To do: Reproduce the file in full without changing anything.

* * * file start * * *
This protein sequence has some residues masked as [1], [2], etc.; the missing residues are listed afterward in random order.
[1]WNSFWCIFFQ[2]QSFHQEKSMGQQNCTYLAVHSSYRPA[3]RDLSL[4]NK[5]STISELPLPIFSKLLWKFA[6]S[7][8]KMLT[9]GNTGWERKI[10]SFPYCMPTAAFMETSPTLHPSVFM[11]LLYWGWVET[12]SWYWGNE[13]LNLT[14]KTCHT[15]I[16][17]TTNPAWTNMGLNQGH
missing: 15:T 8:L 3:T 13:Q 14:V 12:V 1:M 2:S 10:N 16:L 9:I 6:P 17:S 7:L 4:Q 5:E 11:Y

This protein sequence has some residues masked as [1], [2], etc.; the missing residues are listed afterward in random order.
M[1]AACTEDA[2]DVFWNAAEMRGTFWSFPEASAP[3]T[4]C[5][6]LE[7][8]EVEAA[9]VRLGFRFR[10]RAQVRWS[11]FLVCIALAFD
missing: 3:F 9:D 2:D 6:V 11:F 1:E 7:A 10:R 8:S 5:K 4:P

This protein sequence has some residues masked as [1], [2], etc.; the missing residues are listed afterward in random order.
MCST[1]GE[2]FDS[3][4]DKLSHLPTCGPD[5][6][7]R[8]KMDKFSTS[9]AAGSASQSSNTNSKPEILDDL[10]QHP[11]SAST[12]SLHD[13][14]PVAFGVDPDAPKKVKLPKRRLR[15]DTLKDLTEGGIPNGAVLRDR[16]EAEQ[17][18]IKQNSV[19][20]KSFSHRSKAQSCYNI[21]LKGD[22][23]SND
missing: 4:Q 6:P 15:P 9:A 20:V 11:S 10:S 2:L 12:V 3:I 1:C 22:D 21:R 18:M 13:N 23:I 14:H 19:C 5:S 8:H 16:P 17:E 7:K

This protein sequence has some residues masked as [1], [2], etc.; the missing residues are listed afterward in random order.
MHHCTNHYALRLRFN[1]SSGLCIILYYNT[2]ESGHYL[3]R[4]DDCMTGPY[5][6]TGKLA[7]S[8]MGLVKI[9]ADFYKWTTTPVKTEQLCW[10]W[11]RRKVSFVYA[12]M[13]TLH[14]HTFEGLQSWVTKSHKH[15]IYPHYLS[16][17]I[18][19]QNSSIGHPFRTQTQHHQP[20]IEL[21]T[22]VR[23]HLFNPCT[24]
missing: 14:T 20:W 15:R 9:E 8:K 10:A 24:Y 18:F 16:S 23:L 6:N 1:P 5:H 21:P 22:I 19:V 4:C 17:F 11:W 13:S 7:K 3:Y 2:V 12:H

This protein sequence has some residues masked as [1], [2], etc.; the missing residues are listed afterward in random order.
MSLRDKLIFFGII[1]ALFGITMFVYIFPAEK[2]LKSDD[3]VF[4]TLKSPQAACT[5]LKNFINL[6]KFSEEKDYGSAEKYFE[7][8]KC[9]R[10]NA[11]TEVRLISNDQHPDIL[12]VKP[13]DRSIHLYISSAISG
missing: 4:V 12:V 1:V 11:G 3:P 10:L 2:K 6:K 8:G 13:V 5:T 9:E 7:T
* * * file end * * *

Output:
This protein sequence has some residues masked as [1], [2], etc.; the missing residues are listed afterward in random order.
[1]WNSFWCIFFQ[2]QSFHQEKSMGQQNCTYLAVHSSYRPA[3]RDLSL[4]NK[5]STISELPLPIFSKLLWKFA[6]S[7][8]KMLT[9]GNTGWERKI[10]SFPYCMPTAAFMETSPTLHPSVFM[11]LLYWGWVET[12]SWYWGNE[13]LNLT[14]KTCHT[15]I[16][17]TTNPAWTNMGLNQGH
missing: 15:T 8:L 3:T 13:Q 14:V 12:V 1:M 2:S 10:N 16:L 9:I 6:P 17:S 7:L 4:Q 5:E 11:Y

This protein sequence has some residues masked as [1], [2], etc.; the missing residues are listed afterward in random order.
M[1]AACTEDA[2]DVFWNAAEMRGTFWSFPEASAP[3]T[4]C[5][6]LE[7][8]EVEAA[9]VRLGFRFR[10]RAQVRWS[11]FLVCIALAFD
missing: 3:F 9:D 2:D 6:V 11:F 1:E 7:A 10:R 8:S 5:K 4:P

This protein sequence has some residues masked as [1], [2], etc.; the missing residues are listed afterward in random order.
MCST[1]GE[2]FDS[3][4]DKLSHLPTCGPD[5][6][7]R[8]KMDKFSTS[9]AAGSASQSSNTNSKPEILDDL[10]QHP[11]SAST[12]SLHD[13][14]PVAFGVDPDAPKKVKLPKRRLR[15]DTLKDLTEGGIPNGAVLRDR[16]EAEQ[17][18]IKQNSV[19][20]KSFSHRSKAQSCYNI[21]LKGD[22][23]SND
missing: 4:Q 6:P 15:P 9:A 20:V 11:S 10:S 2:L 12:V 3:I 1:C 22:D 21:R 18:M 13:N 23:I 14:H 19:C 5:S 8:H 16:P 17:E 7:K

This protein sequence has some residues masked as [1], [2], etc.; the missing residues are listed afterward in random order.
MHHCTNHYALRLRFN[1]SSGLCIILYYNT[2]ESGHYL[3]R[4]DDCMTGPY[5][6]TGKLA[7]S[8]MGLVKI[9]ADFYKWTTTPVKTEQLCW[10]W[11]RRKVSFVYA[12]M[13]TLH[14]HTFEGLQSWVTKSHKH[15]IYPHYLS[16][17]I[18][19]QNSSIGHPFRTQTQHHQP[20]IEL[21]T[22]VR[23]HLFNPCT[24]
missing: 14:T 20:W 15:R 9:E 8:K 10:A 24:Y 18:F 16:S 23:L 6:N 1:P 5:H 21:P 22:I 19:V 4:C 17:F 11:W 13:S 7:K 3:Y 2:V 12:H

This protein sequence has some residues masked as [1], [2], etc.; the missing residues are listed afterward in random order.
MSLRDKLIFFGII[1]ALFGITMFVYIFPAEK[2]LKSDD[3]VF[4]TLKSPQAACT[5]LKNFINL[6]KFSEEKDYGSAEKYFE[7][8]KC[9]R[10]NA[11]TEVRLISNDQHPDIL[12]VKP[13]DRSIHLYISSAISG
missing: 4:V 12:V 1:V 11:G 3:P 10:L 2:K 6:K 8:G 13:V 5:T 9:E 7:T